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Shooting kids birthdays

A friend of mine asked me to shoot his daughters birthday last week and I gladly said yes. Kids birthdays are the most challenging event after weddings due to the fact that a lot is happening and clients expect you to capture important moments. Children’s birthday parties are chaotic with flying balls, moving things, a lot of clutter, limited time to pick up the camera and take the shot, but often with lot of fun opportunities

Here are my thoughts and tips on the process.

  • Like weddings you need to have a backup for every gear you have.
  • Charge all camera, speedlites, and triggers a day before.
  • Know the party plan from parents beforehand in order to capture all of the important moments. 
  • You need to have a standard lens (I use the 24-105mm) for tight places and a telephoto / zoom lens for long ranges (myself I love the 70-200mm 2.8L)
  • In most cases birthdays have some artificial lighting which can leave your photos with different types of tinges. Furthermore, if the birthday party light source is changing (indoor and outdoor, lighting color and temperature, etc.) be equipped with a good speedlite and use Auto White Balance to your advantage. Make sure you change it later on in in post-processing but be consistent when you do so.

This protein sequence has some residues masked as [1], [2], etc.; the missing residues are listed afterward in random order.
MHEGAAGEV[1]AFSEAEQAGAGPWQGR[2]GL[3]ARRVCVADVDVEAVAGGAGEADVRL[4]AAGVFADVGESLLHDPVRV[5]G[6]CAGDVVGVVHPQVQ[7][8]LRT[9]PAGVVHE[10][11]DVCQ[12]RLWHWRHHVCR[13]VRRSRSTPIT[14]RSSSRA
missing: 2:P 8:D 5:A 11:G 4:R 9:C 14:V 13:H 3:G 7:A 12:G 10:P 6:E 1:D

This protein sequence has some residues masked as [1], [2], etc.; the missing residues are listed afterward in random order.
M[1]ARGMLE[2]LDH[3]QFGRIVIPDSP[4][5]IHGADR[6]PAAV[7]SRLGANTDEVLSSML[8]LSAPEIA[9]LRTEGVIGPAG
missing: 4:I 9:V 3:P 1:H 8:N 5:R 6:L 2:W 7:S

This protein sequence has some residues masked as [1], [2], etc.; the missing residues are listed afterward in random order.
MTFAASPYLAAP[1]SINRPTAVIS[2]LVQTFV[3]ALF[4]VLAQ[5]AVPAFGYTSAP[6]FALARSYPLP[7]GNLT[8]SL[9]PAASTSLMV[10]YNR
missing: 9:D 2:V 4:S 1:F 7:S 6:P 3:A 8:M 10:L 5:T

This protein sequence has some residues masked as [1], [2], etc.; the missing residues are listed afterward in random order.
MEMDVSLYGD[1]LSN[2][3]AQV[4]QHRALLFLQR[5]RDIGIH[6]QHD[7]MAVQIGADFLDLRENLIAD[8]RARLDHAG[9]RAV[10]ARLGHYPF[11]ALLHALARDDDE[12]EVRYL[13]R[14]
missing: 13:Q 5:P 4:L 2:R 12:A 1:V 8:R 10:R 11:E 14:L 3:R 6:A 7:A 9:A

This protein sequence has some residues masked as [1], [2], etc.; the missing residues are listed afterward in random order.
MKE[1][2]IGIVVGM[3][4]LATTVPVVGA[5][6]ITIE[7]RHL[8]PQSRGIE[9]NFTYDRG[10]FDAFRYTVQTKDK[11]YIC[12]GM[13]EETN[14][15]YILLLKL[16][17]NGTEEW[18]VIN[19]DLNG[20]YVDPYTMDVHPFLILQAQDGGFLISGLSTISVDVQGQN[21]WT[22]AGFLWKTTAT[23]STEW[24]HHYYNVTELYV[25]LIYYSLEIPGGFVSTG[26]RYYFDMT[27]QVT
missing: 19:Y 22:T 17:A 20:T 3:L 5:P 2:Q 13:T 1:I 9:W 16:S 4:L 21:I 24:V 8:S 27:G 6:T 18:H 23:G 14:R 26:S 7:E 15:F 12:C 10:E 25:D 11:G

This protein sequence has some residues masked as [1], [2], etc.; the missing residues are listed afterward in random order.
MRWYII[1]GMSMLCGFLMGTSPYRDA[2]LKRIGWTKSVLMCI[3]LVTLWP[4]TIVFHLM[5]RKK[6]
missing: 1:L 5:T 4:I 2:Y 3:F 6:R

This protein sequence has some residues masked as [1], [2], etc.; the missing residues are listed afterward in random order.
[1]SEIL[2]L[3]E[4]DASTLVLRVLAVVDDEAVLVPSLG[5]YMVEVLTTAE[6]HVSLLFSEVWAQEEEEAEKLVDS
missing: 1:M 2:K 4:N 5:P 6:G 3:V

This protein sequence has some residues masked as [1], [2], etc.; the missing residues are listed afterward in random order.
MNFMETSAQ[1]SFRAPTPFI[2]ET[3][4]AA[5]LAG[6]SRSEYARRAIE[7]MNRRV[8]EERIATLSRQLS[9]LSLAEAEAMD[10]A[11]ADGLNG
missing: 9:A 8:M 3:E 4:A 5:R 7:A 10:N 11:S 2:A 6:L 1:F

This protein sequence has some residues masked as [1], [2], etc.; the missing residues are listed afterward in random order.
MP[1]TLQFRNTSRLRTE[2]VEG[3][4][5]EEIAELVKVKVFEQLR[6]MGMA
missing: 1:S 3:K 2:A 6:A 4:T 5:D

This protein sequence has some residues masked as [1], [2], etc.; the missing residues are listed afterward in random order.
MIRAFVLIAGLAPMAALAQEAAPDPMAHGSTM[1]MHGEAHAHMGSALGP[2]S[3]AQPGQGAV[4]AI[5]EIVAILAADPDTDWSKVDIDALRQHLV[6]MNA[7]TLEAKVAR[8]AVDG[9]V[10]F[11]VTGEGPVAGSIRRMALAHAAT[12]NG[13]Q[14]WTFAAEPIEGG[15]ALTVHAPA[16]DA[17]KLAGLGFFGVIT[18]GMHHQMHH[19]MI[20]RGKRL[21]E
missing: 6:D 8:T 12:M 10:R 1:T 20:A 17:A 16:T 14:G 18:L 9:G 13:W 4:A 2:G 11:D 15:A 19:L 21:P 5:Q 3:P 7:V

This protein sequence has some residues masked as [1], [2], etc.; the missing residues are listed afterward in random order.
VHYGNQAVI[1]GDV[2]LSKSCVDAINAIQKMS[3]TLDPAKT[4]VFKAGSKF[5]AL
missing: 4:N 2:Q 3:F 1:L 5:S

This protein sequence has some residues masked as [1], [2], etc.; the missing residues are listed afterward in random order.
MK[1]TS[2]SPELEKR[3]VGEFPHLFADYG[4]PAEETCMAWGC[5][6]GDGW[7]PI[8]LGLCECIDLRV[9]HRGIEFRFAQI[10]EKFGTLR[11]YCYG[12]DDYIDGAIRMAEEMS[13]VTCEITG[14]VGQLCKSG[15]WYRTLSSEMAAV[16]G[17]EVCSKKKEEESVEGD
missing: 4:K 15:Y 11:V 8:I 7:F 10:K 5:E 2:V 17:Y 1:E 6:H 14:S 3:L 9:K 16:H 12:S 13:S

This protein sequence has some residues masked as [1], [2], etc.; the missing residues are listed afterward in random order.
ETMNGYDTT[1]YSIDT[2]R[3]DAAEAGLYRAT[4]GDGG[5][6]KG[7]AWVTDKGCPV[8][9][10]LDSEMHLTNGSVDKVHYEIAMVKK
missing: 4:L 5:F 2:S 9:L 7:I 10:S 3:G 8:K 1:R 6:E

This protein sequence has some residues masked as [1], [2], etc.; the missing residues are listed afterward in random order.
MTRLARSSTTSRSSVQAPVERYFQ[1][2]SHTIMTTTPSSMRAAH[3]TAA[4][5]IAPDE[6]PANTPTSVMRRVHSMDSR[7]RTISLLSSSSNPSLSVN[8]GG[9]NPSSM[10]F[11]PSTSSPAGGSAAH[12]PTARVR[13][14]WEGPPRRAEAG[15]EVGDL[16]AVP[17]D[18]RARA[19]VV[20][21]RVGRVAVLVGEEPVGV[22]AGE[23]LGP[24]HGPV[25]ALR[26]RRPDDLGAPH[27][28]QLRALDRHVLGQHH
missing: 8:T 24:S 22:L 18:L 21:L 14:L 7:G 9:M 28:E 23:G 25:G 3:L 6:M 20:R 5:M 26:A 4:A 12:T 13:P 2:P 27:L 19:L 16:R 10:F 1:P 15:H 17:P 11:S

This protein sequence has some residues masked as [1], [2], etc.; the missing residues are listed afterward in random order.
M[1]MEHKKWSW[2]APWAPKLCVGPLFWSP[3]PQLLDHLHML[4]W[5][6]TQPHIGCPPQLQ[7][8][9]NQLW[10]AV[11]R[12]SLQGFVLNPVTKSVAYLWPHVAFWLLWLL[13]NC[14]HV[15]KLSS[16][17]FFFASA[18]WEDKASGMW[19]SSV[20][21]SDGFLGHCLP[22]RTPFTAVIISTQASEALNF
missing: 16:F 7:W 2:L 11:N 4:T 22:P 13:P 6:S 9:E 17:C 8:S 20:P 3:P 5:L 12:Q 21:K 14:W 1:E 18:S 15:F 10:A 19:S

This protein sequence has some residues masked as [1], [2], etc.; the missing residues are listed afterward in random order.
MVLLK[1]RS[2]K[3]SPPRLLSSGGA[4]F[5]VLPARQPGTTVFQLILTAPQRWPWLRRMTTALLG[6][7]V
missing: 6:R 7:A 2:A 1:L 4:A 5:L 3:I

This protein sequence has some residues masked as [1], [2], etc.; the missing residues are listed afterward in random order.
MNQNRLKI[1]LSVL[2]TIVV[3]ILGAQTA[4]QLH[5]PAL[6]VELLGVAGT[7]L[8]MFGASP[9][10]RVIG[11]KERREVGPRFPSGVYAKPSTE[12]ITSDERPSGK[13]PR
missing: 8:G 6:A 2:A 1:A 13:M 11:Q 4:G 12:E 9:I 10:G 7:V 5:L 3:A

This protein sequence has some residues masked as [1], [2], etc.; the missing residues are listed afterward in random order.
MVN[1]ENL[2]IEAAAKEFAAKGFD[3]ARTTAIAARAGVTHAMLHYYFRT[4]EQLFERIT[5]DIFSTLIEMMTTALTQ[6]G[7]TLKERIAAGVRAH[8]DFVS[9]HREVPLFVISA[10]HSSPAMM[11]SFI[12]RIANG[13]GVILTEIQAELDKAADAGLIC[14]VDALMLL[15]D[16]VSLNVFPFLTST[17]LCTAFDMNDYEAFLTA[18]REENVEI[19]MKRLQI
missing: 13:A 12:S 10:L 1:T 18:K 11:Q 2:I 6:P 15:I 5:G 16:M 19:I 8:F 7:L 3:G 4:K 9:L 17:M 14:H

• Get down at eye level when shooting children. The biggest mistake I see in all children photos is taking shots looking down onto a scene. While you might take a few shots from this perspective the majority of your photos should be taken at eye level of the subjects you’re shooting.
  • Don't be shy to ask for or grab a stool or a chair to get better perspective, specially during candle lights happy birthday song as the smoke coming out of the candles my blog your photo if you are shooting at camera axis.
  • Shoot in burst mode to compensate for the speed of things happening then choose the sharpest on in the batch in post-process.
  • Kids are full of motion and emotion, so be prepared to hover around and float all over the place to take as many perspective as you can.
  • Shoot the parents and invitees. Shooting candid is more natural all the time but don't be shy to ask them to look into the camera if you thought they should.
  • Look for details ; shoot the cake, the food and the decoration. Parents love those shot and they will ask you to do so all the time.
  • Ask for posing specially during the cake cutting.
  • Look for expressions, joy and fun shots (see below).
  • Don't forget to be pleasant and fun.